Applied Anthropology and Higher Education

Over at the Society for Applied Anthropology, a Topical Interest Group (“TIG”) on Higher Education has recently come into being. I attended their first set of sessions at the SFAA conference in 2015 and found them to be a large and quite diverse group of people, many working outside of the academic social sciences. The TIG recently sent out a newsletter that announces some of the interesting work they are doing in 2017, which I thought was worth reposting here.

If anyone wants to get in touch, the current co-chair, Brian Foster (formerly provost at the University of Missouri-Columbia), can be reached at


From Brian Foster, Co-Chair
Society for Applied Anthropology

It was great to see many of our affiliates at the SfAA meeting in Santa Fe, many of whom were presenters in our TIG’s cluster of sessions and quite a few who presented in other areas. Our cluster of sessions on Anthropology of Higher Education was very impressive: great papers, great discussion in the sessions, and a good deal of informal interaction. We had over 100 presenters (including more than 30 who were first-timers in our TIG) in 25 sessions.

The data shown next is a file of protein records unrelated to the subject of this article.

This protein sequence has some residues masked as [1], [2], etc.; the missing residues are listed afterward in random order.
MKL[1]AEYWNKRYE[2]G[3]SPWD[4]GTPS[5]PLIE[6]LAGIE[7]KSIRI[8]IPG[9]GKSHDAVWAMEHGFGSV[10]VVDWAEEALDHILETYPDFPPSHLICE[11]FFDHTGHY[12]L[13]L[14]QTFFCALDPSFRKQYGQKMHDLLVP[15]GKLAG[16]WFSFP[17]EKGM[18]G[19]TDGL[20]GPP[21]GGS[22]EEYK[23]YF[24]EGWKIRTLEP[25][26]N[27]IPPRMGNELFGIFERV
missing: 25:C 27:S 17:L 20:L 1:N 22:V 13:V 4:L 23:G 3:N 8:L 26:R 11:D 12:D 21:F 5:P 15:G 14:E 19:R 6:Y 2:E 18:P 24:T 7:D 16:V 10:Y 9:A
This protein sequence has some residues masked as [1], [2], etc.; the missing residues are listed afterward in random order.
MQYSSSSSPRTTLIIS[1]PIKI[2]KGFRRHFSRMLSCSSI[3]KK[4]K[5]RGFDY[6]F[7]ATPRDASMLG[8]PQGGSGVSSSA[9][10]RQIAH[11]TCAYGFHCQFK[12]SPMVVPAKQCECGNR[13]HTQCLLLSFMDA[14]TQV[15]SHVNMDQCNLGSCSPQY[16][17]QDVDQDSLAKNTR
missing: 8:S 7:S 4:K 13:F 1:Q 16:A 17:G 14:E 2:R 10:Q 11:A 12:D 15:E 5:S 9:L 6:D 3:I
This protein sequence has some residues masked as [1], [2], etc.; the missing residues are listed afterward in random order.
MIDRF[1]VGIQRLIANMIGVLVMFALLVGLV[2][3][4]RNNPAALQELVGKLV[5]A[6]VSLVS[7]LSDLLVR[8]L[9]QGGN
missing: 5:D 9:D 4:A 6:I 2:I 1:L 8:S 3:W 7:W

A new “feature” of this year’s cluster was a mini-cluster of seven sessions on diversity which was perhaps the richest and most thoughtful discussion I have ever seen on diversity in higher education. The structure was to address the question “How does it play out to be Hispanic in Higher Education?” And how does it play out to be Black, Native American, Asian, White, and a Woman? And then there was an overarching session with a discussion of the first six sessions were similar and were different—e.g., not surprisingly it plays out very differently to be Black than to be Asian. One goal of this mini-cluster was to identify new perspectives for sessions in the 2018 meeting in Philadelphia. A brief set of notes on the overarching session is provided below. A major question is whether to organize such mini-clusters in key content areas as a way to achieve more structure for future meetings.